Sessions couldn’t have been more wrong.  Yes, the Republicans were in the minority following the 2008 election, but they still had a role in governing this country.  Their role was to do as the Founders had done;  set aside what would benefit them politically and work with the Democrats to solve the serious problems this country faces.  They adopted the strategy of opposing anything and everything President Obama tried to do, even if it meant opposing something they had proposed or supported in the past.  The individual mandate in Obamacare was first proposed by the conservative think tank The Heritage Foundation, and a major part of Mitt Romney’s health-care reform plan for Massachusetts; but when it came time to vote on Obamacare not a single Republican voted for it.  Republicans pound the drums for tax breaks for small businesses, but when Obama’s jobs bill, which included many tax breaks for small businesses, came up for consideration last year it was blocked by the Republicans.

The Republicans will accuse Obama of showing a lack of leadership, and claim that his plans have failed, but the fact is the Republicans have shown themselves to be a disloyal opposition that has refused to work with Obama and the Democrats in governing this country and solving the problems we face.  Congress cannot work when one party refuses to do the job they were sent to Washington to do and govern this country.  And please understand that when I call the Republicans a “disloyal opposition” I am not saying they are disloyal to the President.  What I’m saying is that they are being disloyal to this country by placing their political interests above the job they were sent to do—govern this country.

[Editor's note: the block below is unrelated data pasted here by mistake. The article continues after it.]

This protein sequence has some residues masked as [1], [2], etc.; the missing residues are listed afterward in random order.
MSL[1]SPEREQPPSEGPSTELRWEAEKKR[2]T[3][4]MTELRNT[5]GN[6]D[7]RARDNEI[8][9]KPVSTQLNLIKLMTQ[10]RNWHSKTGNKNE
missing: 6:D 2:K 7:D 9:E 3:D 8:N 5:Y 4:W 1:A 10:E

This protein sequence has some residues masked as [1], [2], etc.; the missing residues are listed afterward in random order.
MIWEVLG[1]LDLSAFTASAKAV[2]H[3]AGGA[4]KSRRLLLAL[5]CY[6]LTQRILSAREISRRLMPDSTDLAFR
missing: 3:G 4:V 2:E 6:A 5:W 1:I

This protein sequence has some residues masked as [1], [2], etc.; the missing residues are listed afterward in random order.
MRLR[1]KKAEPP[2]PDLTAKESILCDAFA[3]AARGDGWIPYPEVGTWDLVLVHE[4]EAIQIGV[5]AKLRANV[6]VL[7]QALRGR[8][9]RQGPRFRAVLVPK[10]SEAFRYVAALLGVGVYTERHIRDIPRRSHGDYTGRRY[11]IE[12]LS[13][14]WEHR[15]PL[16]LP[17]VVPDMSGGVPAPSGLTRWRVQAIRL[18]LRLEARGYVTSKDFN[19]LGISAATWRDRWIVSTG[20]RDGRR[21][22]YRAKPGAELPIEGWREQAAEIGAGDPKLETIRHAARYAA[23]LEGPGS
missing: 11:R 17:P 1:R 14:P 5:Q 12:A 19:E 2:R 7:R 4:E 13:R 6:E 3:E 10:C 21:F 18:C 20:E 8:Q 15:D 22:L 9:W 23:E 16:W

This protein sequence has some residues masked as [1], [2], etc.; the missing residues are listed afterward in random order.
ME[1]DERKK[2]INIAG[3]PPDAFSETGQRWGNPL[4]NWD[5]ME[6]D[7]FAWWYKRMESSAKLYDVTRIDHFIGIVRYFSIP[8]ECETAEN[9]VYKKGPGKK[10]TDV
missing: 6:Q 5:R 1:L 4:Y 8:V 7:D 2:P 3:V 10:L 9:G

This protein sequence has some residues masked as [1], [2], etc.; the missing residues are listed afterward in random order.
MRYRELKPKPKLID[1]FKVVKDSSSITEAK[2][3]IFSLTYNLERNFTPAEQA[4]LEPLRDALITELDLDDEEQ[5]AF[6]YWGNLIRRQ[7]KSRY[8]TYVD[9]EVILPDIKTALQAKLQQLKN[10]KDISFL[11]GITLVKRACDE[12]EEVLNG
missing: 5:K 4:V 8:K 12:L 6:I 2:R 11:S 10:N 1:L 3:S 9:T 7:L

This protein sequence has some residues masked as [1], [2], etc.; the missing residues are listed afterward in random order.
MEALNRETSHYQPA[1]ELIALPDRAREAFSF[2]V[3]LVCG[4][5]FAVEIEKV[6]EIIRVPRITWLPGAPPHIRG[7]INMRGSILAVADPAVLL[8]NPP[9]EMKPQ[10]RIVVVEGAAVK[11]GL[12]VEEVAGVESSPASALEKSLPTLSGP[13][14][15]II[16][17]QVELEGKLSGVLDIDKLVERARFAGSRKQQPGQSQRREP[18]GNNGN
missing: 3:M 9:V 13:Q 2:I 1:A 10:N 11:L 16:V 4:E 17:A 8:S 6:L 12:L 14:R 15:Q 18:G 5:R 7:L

And to be fair, the hands of the Democrats are also dirty.  They have also been guilty of putting politics above responsible governing and doing what’s right.

Consider for example, what Nancy Pelosi said when she became Speaker of the House.  She said that investigations of the Bush administration for possible wrongdoing was “off the table”.  Now, there was fertile ground for investigations.  There was the redefinition of torture to permit waterboarding, and the warrantless surveillance  of American citizens in this country.  But, investigating possible wrongdoing in those things would not be done.  Why was investigating the Bush administration taken “off the table”?  Most likely because Pelosi knew that there would be a day the Republicans would be able to investigate a Democratic president.  She refused to do the right thing, investigate and let the chips fall where they may, because that could have political repercussions in the future.